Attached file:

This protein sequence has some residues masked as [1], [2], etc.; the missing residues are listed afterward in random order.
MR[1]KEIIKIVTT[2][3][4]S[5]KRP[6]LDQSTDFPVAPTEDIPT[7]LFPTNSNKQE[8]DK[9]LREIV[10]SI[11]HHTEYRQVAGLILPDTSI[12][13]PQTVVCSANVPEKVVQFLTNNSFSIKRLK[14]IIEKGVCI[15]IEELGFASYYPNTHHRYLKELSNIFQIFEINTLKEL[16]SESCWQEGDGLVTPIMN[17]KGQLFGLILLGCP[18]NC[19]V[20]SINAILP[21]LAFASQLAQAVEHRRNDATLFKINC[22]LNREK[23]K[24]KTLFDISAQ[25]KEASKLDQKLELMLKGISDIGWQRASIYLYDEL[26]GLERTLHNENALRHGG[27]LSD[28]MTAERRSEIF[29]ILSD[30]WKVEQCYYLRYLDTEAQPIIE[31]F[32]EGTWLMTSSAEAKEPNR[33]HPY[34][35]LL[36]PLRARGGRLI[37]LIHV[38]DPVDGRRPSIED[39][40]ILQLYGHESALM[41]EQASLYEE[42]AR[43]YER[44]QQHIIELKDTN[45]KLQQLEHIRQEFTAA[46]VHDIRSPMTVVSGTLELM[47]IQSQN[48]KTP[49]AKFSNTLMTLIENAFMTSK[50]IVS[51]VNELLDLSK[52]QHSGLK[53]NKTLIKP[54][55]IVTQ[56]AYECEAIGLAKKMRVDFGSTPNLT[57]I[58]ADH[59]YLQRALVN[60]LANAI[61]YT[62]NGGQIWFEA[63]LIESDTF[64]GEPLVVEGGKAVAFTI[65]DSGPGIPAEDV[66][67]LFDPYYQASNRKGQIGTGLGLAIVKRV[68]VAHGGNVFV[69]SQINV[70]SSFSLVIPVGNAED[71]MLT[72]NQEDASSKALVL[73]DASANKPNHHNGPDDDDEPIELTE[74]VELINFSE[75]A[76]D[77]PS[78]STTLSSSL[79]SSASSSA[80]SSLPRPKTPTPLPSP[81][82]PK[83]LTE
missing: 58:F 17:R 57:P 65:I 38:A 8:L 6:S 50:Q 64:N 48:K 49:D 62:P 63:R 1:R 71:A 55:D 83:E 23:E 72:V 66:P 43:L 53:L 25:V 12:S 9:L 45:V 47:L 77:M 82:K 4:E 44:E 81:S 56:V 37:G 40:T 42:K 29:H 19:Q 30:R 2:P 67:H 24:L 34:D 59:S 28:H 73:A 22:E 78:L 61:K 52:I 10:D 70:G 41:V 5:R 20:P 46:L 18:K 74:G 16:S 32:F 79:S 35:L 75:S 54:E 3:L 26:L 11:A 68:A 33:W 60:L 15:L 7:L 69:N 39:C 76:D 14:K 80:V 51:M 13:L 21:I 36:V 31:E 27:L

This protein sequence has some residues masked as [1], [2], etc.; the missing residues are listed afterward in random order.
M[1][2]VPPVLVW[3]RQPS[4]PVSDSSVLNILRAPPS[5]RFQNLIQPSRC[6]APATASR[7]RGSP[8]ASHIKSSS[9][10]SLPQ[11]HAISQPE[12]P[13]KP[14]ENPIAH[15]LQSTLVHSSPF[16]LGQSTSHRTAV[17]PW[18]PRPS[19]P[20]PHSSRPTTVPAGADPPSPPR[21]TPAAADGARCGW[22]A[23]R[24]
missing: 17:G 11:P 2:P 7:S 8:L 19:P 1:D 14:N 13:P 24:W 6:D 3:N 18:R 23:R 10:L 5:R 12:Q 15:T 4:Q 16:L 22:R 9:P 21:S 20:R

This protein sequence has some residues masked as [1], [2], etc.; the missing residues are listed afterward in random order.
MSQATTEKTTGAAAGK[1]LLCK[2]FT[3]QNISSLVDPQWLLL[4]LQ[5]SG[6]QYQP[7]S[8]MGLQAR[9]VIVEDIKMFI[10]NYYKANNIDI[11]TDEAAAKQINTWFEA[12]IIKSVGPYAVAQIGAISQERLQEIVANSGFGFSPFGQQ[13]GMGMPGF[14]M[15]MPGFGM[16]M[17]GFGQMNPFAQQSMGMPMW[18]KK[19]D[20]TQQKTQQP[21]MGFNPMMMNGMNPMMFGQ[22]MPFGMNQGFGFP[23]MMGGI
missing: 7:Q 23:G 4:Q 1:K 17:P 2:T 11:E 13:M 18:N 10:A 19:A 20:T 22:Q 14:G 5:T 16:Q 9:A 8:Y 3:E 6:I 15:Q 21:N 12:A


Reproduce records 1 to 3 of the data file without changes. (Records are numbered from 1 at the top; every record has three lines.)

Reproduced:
This protein sequence has some residues masked as [1], [2], etc.; the missing residues are listed afterward in random order.
MR[1]KEIIKIVTT[2][3][4]S[5]KRP[6]LDQSTDFPVAPTEDIPT[7]LFPTNSNKQE[8]DK[9]LREIV[10]SI[11]HHTEYRQVAGLILPDTSI[12][13]PQTVVCSANVPEKVVQFLTNNSFSIKRLK[14]IIEKGVCI[15]IEELGFASYYPNTHHRYLKELSNIFQIFEINTLKEL[16]SESCWQEGDGLVTPIMN[17]KGQLFGLILLGCP[18]NC[19]V[20]SINAILP[21]LAFASQLAQAVEHRRNDATLFKINC[22]LNREK[23]K[24]KTLFDISAQ[25]KEASKLDQKLELMLKGISDIGWQRASIYLYDEL[26]GLERTLHNENALRHGG[27]LSD[28]MTAERRSEIF[29]ILSD[30]WKVEQCYYLRYLDTEAQPIIE[31]F[32]EGTWLMTSSAEAKEPNR[33]HPY[34][35]LL[36]PLRARGGRLI[37]LIHV[38]DPVDGRRPSIED[39][40]ILQLYGHESALM[41]EQASLYEE[42]AR[43]YER[44]QQHIIELKDTN[45]KLQQLEHIRQEFTAA[46]VHDIRSPMTVVSGTLELM[47]IQSQN[48]KTP[49]AKFSNTLMTLIENAFMTSK[50]IVS[51]VNELLDLSK[52]QHSGLK[53]NKTLIKP[54][55]IVTQ[56]AYECEAIGLAKKMRVDFGSTPNLT[57]I[58]ADH[59]YLQRALVN[60]LANAI[61]YT[62]NGGQIWFEA[63]LIESDTF[64]GEPLVVEGGKAVAFTI[65]DSGPGIPAEDV[66][67]LFDPYYQASNRKGQIGTGLGLAIVKRV[68]VAHGGNVFV[69]SQINV[70]SSFSLVIPVGNAED[71]MLT[72]NQEDASSKALVL[73]DASANKPNHHNGPDDDDEPIELTE[74]VELINFSE[75]A[76]D[77]PS[78]STTLSSSL[79]SSASSSA[80]SSLPRPKTPTPLPSP[81][82]PK[83]LTE
missing: 58:F 17:R 57:P 65:I 38:A 8:L 6:S 50:Q 64:N 48:K 49:D 62:P 63:R 1:R 71:A 55:D 83:E 23:E 72:V 66:P 43:L 53:L 25:V 12:S 9:L 45:V 47:L 77:M 82:K 4:E 44:E 81:S 56:V 37:G 40:T 42:K 29:H 19:Q 30:R 2:P 67:H 24:L 34:D 59:S 28:H 73:A 22:E 78:L 61:K 52:I 10:D 70:G 41:V 5:R 20:P 46:L 18:K 74:G 16:S 32:F 79:S 35:L 75:S 54:E 3:L 26:L 11:A 68:A 33:W 60:L 15:L 7:L 69:N 39:C 76:D 14:K 80:V 51:M 13:L 21:I 36:V 31:E 27:L

This protein sequence has some residues masked as [1], [2], etc.; the missing residues are listed afterward in random order.
M[1][2]VPPVLVW[3]RQPS[4]PVSDSSVLNILRAPPS[5]RFQNLIQPSRC[6]APATASR[7]RGSP[8]ASHIKSSS[9][10]SLPQ[11]HAISQPE[12]P[13]KP[14]ENPIAH[15]LQSTLVHSSPF[16]LGQSTSHRTAV[17]PW[18]PRPS[19]P[20]PHSSRPTTVPAGADPPSPPR[21]TPAAADGARCGW[22]A[23]R[24]
missing: 17:G 11:P 2:P 7:S 8:L 19:P 1:D 14:N 13:P 24:W 6:D 3:N 18:R 23:R 10:L 5:R 12:Q 15:T 4:Q 16:L 22:R 9:P 21:S 20:R

This protein sequence has some residues masked as [1], [2], etc.; the missing residues are listed afterward in random order.
MSQATTEKTTGAAAGK[1]LLCK[2]FT[3]QNISSLVDPQWLLL[4]LQ[5]SG[6]QYQP[7]S[8]MGLQAR[9]VIVEDIKMFI[10]NYYKANNIDI[11]TDEAAAKQINTWFEA[12]IIKSVGPYAVAQIGAISQERLQEIVANSGFGFSPFGQQ[13]GMGMPGF[14]M[15]MPGFGM[16]M[17]GFGQMNPFAQQSMGMPMW[18]KK[19]D[20]TQQKTQQP[21]MGFNPMMMNGMNPMMFGQ[22]MPFGMNQGFGFP[23]MMGGI
missing: 7:Q 23:G 4:Q 1:K 17:P 2:T 11:E 13:M 18:N 10:A 19:A 20:T 22:Q 14:G 5:T 16:Q 9:A 8:Y 3:E 6:I 15:Q 21:N 12:A